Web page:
Here at Inviqa we’re always looking for and supporting learning opportunities. But whatever the type of learning culture at your agency or business, external user groups are a great way to further grow your skills and be better at what you do.
When I moved to Sheffield in 2013 I knew only four people in the city. I had not yet landed a job and it was difficult to know where to start looking. On my partner’s recommendation, I attended a social user group called GitPub where I talked to people about career options in Sheffield. It was at this event that I talked to someone who encouraged me to apply to Inviqa.
Five years later I'm fortunate to call some of those people my close friends. I regularly attend this and other user groups, and I even help organise a group or two myself.
I’ve learned so much from these groups, and have met countless people, and what I’ve taken away has directly influenced how I work, making me a better developer.
These are my experiences of user groups. Let’s now take a look at how they work and what they could do for you.
What is a user group?
A group may have the same format for each meeting or may change type from event-to-event. Some event types include:
- Guest speakers: a common format for tech user groups. Often 2–3 speakers speaking for 20-30 minutes each with slides, with or without a question session at the end.
- Lightning talks: rapid-fire, timeboxed talks, for example 10 minutes each. A great testing ground for new speakers or new talks.
- Workshop: an organised event with practical sessions. For example, Node School or a bring-your-own-work session with mentors for CodeUp.
- Discussion: a structured discussion about specific topics, often for goal-oriented groups with specific actions defined at the end of the event.
- Social: an informal and unstructured event, usually over food. For example, Geek Brekky or GitPub. Many groups often have a social component as part of their structured events.
- Other events: hackathons (NodeCopters), live coding exhibitions (Algorave), and more.
Why attend user groups?
User groups are a great way to learn new techniques, meet people, and establish a community extending outside of our jobs. Interacting with like-minded people with different experiences can be refreshing and expose you to new concepts and approaches.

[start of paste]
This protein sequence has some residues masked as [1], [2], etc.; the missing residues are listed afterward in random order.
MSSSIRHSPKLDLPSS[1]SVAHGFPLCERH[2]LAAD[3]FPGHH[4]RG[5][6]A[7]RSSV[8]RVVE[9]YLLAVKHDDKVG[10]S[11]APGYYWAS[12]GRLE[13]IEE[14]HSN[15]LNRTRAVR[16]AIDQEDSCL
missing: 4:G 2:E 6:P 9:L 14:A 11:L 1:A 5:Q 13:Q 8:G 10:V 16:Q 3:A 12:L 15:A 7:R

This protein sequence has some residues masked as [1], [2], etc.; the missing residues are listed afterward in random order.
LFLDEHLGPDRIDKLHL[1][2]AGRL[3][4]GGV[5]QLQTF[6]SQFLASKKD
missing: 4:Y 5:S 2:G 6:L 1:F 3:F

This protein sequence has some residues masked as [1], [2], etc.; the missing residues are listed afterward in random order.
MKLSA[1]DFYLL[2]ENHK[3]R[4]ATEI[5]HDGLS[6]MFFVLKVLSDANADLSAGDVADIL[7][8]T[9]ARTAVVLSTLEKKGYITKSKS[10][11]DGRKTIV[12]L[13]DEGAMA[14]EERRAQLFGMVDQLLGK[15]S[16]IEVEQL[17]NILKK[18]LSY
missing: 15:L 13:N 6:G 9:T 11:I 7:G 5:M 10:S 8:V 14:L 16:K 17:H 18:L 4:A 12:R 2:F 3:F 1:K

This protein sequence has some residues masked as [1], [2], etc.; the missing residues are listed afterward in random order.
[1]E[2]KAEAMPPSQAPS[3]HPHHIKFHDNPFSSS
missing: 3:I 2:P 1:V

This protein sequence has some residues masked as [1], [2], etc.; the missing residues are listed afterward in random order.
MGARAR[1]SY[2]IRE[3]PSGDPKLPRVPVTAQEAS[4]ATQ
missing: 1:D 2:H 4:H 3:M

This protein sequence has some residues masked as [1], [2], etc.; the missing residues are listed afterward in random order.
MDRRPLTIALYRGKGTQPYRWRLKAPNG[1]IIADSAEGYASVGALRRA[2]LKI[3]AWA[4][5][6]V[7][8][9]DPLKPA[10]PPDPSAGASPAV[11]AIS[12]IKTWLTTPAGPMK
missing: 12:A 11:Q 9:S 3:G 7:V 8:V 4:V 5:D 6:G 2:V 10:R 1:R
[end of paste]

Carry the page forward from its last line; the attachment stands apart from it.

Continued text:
There are other benefits of being exposed new things: you can engage in discussion to understand others’ preferred methods and bring these ideas back into your team at work. And if a topic comes up that you already understand well it could simply act as reassurance that your team’s best practice is up to date.
Aside from learning, for most these events are a welcome chance to meet people with similar interests outside of work. Even if you’re part of a team, sometimes you can feel isolated at work.
Joining a user group can help you expand your social circle, highlight opportunities to collaborate, or present a chance to recruit. There are also groups specifically for women, the LGBT community, and people of colour. These can be vital support networks for minorities in the tech industry.
Finding your first user group
How do you find out about user groups near you? With or without a specific topic in mind, there’s no ‘best way’ to find a list of user groups. However, here are some starting points:
- Hosted event listing sites: such as Meetup or Eventbrite.
- OpenTechCalendar: especially popular in Edinburgh, Glasgow, and Sheffield.
- Brand websites: for platform-specific vendors such as Drupal, WordPress, or Atlassian.
- Local tech hubs or event listings: such as Sheffield Digital or NW Tech Events (Manchester area).
- Word of mouth: get recommendations by talking to your colleagues, asking on Twitter, or posting on LinkedIn.
Listings, such as the events calendar from Sheffield Digital, are a great way to discover user groups in your area